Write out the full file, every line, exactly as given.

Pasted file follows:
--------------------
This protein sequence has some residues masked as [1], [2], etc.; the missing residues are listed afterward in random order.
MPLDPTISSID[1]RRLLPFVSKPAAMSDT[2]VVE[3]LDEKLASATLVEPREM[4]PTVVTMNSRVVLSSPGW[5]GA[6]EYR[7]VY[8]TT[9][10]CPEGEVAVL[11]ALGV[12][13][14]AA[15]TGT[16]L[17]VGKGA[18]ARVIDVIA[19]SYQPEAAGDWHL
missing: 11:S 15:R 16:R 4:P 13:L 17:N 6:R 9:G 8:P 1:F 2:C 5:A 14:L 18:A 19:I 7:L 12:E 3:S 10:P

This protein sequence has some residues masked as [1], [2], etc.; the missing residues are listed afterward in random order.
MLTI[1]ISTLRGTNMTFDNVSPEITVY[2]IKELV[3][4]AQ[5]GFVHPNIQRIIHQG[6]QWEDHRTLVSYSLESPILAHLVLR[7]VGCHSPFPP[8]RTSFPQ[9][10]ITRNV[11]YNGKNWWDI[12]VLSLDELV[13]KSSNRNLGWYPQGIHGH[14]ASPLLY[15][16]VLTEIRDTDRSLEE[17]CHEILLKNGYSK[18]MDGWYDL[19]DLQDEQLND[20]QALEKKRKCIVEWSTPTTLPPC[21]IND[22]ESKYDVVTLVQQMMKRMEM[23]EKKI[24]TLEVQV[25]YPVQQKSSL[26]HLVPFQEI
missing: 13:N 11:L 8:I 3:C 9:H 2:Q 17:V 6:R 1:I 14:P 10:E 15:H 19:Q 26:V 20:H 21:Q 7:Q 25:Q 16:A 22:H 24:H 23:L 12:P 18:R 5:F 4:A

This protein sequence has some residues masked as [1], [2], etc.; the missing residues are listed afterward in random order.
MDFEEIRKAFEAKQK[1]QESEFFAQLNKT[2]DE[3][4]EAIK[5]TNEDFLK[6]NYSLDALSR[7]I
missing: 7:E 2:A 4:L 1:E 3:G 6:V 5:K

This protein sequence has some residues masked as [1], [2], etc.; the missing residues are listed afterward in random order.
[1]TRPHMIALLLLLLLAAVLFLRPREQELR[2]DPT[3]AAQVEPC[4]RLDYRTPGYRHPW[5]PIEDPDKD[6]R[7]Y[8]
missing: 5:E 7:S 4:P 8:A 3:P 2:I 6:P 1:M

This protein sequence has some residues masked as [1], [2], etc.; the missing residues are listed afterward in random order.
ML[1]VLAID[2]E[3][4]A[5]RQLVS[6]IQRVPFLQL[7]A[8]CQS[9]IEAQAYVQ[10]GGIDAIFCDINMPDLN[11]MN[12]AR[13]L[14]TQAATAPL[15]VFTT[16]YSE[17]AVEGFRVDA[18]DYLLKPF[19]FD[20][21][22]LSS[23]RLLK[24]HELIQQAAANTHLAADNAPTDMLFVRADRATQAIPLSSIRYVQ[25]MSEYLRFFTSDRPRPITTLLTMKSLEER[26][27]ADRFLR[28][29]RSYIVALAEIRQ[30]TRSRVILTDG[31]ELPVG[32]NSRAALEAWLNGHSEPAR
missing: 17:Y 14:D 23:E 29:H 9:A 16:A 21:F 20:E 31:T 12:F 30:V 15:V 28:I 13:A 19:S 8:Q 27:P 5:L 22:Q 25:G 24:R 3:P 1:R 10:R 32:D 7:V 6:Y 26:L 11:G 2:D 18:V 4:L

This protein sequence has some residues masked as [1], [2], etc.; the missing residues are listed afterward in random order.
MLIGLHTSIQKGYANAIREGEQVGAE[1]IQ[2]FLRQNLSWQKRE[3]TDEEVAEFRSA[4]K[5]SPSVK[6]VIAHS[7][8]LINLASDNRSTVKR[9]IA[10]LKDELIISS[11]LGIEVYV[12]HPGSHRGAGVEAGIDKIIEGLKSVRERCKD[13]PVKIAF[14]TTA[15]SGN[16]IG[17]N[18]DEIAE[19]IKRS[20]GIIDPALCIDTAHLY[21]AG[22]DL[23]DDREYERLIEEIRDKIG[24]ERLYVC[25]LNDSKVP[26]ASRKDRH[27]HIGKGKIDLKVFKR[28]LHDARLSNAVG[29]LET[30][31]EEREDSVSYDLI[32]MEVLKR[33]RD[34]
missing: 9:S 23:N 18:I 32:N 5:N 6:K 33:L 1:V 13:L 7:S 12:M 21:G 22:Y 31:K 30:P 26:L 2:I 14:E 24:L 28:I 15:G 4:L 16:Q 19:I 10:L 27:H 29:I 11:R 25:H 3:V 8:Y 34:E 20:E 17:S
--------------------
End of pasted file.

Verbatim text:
This protein sequence has some residues masked as [1], [2], etc.; the missing residues are listed afterward in random order.
MPLDPTISSID[1]RRLLPFVSKPAAMSDT[2]VVE[3]LDEKLASATLVEPREM[4]PTVVTMNSRVVLSSPGW[5]GA[6]EYR[7]VY[8]TT[9][10]CPEGEVAVL[11]ALGV[12][13][14]AA[15]TGT[16]L[17]VGKGA[18]ARVIDVIA[19]SYQPEAAGDWHL
missing: 11:S 15:R 16:R 4:P 13:L 17:N 6:R 9:G 8:P 1:F 2:C 5:A 14:L 18:A 19:I 7:L 12:E 3:S 10:P

This protein sequence has some residues masked as [1], [2], etc.; the missing residues are listed afterward in random order.
MLTI[1]ISTLRGTNMTFDNVSPEITVY[2]IKELV[3][4]AQ[5]GFVHPNIQRIIHQG[6]QWEDHRTLVSYSLESPILAHLVLR[7]VGCHSPFPP[8]RTSFPQ[9][10]ITRNV[11]YNGKNWWDI[12]VLSLDELV[13]KSSNRNLGWYPQGIHGH[14]ASPLLY[15][16]VLTEIRDTDRSLEE[17]CHEILLKNGYSK[18]MDGWYDL[19]DLQDEQLND[20]QALEKKRKCIVEWSTPTTLPPC[21]IND[22]ESKYDVVTLVQQMMKRMEM[23]EKKI[24]TLEVQV[25]YPVQQKSSL[26]HLVPFQEI
missing: 13:N 11:L 8:I 3:C 9:H 2:Q 17:V 6:R 1:I 14:P 10:E 15:H 19:Q 26:V 20:H 21:Q 7:Q 25:Q 16:A 22:H 24:H 23:L 12:P 18:R 5:F 4:A

This protein sequence has some residues masked as [1], [2], etc.; the missing residues are listed afterward in random order.
MDFEEIRKAFEAKQK[1]QESEFFAQLNKT[2]DE[3][4]EAIK[5]TNEDFLK[6]NYSLDALSR[7]I
missing: 7:E 2:A 4:L 1:E 3:G 6:V 5:K

This protein sequence has some residues masked as [1], [2], etc.; the missing residues are listed afterward in random order.
[1]TRPHMIALLLLLLLAAVLFLRPREQELR[2]DPT[3]AAQVEPC[4]RLDYRTPGYRHPW[5]PIEDPDKD[6]R[7]Y[8]
missing: 5:E 7:S 4:P 8:A 3:P 2:I 6:P 1:M

This protein sequence has some residues masked as [1], [2], etc.; the missing residues are listed afterward in random order.
ML[1]VLAID[2]E[3][4]A[5]RQLVS[6]IQRVPFLQL[7]A[8]CQS[9]IEAQAYVQ[10]GGIDAIFCDINMPDLN[11]MN[12]AR[13]L[14]TQAATAPL[15]VFTT[16]YSE[17]AVEGFRVDA[18]DYLLKPF[19]FD[20][21][22]LSS[23]RLLK[24]HELIQQAAANTHLAADNAPTDMLFVRADRATQAIPLSSIRYVQ[25]MSEYLRFFTSDRPRPITTLLTMKSLEER[26][27]ADRFLR[28][29]RSYIVALAEIRQ[30]TRSRVILTDG[31]ELPVG[32]NSRAALEAWLNGHSEPAR
missing: 17:Y 14:D 23:E 29:H 9:A 16:A 21:F 20:E 31:T 12:F 30:V 15:V 28:I 13:A 19:S 8:Q 27:P 5:L 22:Q 25:G 24:R 3:P 1:R 10:R 32:D 7:V 6:Y 26:L 11:G 2:D 18:V 4:L

This protein sequence has some residues masked as [1], [2], etc.; the missing residues are listed afterward in random order.
MLIGLHTSIQKGYANAIREGEQVGAE[1]IQ[2]FLRQNLSWQKRE[3]TDEEVAEFRSA[4]K[5]SPSVK[6]VIAHS[7][8]LINLASDNRSTVKR[9]IA[10]LKDELIISS[11]LGIEVYV[12]HPGSHRGAGVEAGIDKIIEGLKSVRERCKD[13]PVKIAF[14]TTA[15]SGN[16]IG[17]N[18]DEIAE[19]IKRS[20]GIIDPALCIDTAHLY[21]AG[22]DL[23]DDREYERLIEEIRDKIG[24]ERLYVC[25]LNDSKVP[26]ASRKDRH[27]HIGKGKIDLKVFKR[28]LHDARLSNAVG[29]LET[30][31]EEREDSVSYDLI[32]MEVLKR[33]RD[34]
missing: 9:S 23:N 18:I 32:N 5:N 6:K 33:L 1:V 13:L 7:S 12:M 21:G 22:Y 31:K 30:P 26:L 2:I 14:E 24:L 28:I 15:G 4:L 16:Q 19:I 10:L 27:H 29:I 11:R 25:H 3:V 8:Y 34:E 20:E 17:S